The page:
Season 2 doesn't seem to know what to do next. We wanted Hank and Karen together and now they are. Now what? The answer to this, it seems, is for the show to go off in several different directions, one of which is for a rift to form between Hank and Karen, and suddenly we find ourselves wanted to see them get back together...again. That's not to say that Season 2 of Californication is a carbon copy of Season 1, but it does seem to come close at times. The one big change is that Hank's predilection for scoring with every woman in sight has slowed down this season. (Is there a not so subtle implication that this was caused by the vasectomy?) As in Season 1, Charlie does something stupid which causes he and Marcy to teeter on the brink of separation. The thing that's missing from Season 2 is a true antagonist for Hank (besides himself). In Season 1, Hank and Bill were always going at it, but the closest thing that we get here is Sonja's boyfriend, Julian (Angus Macfadyen). The Lew Ashby character is interesting, as he seems to be both Hank's friend and enemy at the same time, but his stereotypical "crazy, drug-addled musical genius" act gets old fast. (I know that it wouldn't make for good TV, but there are down-to-Earth record producers out there.)

So, what's the bottom line? Well, Season 2 of Californication is not as good as Season 1. Having said that, it's still better than many other shows out there. The program continues to be audacious and you'll find yourself covering your hand in shock at the some of the dialogue while laughing hysterically at the same time. Duchovny still seems to be transcending acting in this role, and we can't help but think that this is what he's like all the time. And, at its core, the show makes us care about the characters. This season was disappointing, but I'd rather be disappointed by Californication than bored by some network retread.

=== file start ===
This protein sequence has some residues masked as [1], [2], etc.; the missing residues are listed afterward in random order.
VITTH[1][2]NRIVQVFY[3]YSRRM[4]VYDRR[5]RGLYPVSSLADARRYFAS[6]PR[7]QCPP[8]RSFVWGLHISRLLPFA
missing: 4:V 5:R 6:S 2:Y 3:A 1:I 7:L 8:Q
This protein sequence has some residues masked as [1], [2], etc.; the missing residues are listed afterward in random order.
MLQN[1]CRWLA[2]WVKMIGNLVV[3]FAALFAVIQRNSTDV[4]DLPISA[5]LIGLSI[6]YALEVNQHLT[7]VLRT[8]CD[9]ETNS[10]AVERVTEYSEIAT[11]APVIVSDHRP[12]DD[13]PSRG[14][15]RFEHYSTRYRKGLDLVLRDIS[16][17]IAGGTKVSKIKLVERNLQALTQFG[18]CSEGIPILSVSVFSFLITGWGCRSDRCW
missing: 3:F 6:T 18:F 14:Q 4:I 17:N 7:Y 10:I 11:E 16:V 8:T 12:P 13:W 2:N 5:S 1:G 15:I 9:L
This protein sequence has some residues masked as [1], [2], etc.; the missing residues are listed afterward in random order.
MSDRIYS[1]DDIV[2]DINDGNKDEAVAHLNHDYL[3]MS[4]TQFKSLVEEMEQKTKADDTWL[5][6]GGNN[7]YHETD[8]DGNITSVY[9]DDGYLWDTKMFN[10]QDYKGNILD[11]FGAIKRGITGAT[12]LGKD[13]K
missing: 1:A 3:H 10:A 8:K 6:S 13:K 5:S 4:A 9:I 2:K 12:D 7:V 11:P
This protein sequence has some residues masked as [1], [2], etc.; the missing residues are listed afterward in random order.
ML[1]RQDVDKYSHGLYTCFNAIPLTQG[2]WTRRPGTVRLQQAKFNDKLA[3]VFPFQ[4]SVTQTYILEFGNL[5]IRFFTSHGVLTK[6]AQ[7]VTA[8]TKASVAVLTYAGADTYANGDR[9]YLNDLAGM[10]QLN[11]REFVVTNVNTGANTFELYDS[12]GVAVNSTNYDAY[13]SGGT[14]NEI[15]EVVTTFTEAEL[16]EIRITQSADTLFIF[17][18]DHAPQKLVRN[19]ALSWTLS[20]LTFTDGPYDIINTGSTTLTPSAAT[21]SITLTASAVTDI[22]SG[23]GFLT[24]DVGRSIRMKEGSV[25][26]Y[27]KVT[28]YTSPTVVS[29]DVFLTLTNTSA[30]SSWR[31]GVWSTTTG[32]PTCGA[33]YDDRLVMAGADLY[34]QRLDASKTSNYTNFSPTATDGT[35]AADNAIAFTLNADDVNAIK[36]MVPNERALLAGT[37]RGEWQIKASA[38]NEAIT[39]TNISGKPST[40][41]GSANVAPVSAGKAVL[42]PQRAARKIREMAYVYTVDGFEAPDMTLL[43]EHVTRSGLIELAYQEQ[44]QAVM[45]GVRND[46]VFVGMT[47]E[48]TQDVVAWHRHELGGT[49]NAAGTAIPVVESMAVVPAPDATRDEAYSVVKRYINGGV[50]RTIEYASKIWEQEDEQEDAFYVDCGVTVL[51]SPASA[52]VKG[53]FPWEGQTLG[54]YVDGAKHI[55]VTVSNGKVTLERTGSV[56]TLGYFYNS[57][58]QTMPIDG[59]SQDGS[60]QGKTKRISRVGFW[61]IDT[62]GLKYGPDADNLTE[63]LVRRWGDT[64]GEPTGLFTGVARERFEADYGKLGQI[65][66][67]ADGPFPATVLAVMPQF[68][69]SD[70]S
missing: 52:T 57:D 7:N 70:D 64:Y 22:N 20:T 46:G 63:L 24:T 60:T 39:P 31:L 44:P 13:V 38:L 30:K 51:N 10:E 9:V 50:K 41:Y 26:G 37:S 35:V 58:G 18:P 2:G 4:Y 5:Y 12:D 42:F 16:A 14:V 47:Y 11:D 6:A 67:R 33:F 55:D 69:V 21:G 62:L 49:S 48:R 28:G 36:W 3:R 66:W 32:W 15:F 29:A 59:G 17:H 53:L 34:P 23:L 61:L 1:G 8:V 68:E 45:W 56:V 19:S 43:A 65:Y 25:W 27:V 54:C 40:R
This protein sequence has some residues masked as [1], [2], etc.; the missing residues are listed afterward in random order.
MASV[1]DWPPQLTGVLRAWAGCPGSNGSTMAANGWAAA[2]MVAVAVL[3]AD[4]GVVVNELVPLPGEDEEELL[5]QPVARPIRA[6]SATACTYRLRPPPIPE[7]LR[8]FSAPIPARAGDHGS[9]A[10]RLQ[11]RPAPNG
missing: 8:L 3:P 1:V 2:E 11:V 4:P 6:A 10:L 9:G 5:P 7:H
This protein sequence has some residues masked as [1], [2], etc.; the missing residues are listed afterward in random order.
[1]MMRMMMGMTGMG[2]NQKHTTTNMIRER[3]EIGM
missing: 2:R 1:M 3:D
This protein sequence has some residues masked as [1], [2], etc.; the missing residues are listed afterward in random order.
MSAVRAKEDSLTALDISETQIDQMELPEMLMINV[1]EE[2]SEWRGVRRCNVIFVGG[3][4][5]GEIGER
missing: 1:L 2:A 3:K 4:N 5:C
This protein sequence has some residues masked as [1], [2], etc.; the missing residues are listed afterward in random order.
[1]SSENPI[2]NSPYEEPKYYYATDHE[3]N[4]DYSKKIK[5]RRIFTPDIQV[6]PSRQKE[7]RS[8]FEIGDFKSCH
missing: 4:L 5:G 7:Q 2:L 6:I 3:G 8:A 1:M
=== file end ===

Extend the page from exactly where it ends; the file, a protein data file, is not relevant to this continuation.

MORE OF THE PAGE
Californication: The Second Season rocks out on medium on DVD courtesy of Paramount Home Entertainment. This 2 disc set contains all 12 episodes from the show's second season. The shows are letterboxed at 1.78:1 and the transfer is enhanced for 16 x 9 TVs. The image is quite sharp and clear, showing only trace amounts of grain and no defects from the source material. The show is a tad dark at times, but this may simply be from stylistic choices. The colors look good and artifacting is kept to a minimum. The DVD carries a Dolby Digital 5.1 audio track which provides clear dialogue and sound effects. Allow me to sum it up this way: on the show, there is a knock at the door which comes from the right rear speaker. I say, "Good audio." My wife say, "That wasn't in our house?!" The surround sound is very good and shows nice speaker placement. The stereo effects are nicely done as well, and the in-show music produces good bass response.

The Californication: The Second Season DVD has a few extras. The only extra on Disc 1 is an AUDIO COMMENTARY with Pam Adlon on "Coke Dick and the First Kick". Disc 2 is kicked off by "Conversations with the Cast" (19 minutes), where we hear from Duchovny, Madeline Zima, McElhone, Pamela Adlon, and Evan Handler. "Marcy's Waxing Salong" (3 minutes) has Adlon hosting a tour of a real waxing salon. There's a lot of blurring here. We get text BIOGRAPHIES for the five main cast members, as well as a PHOTO GALLERY.

Review Copyright 2009 by Mike Long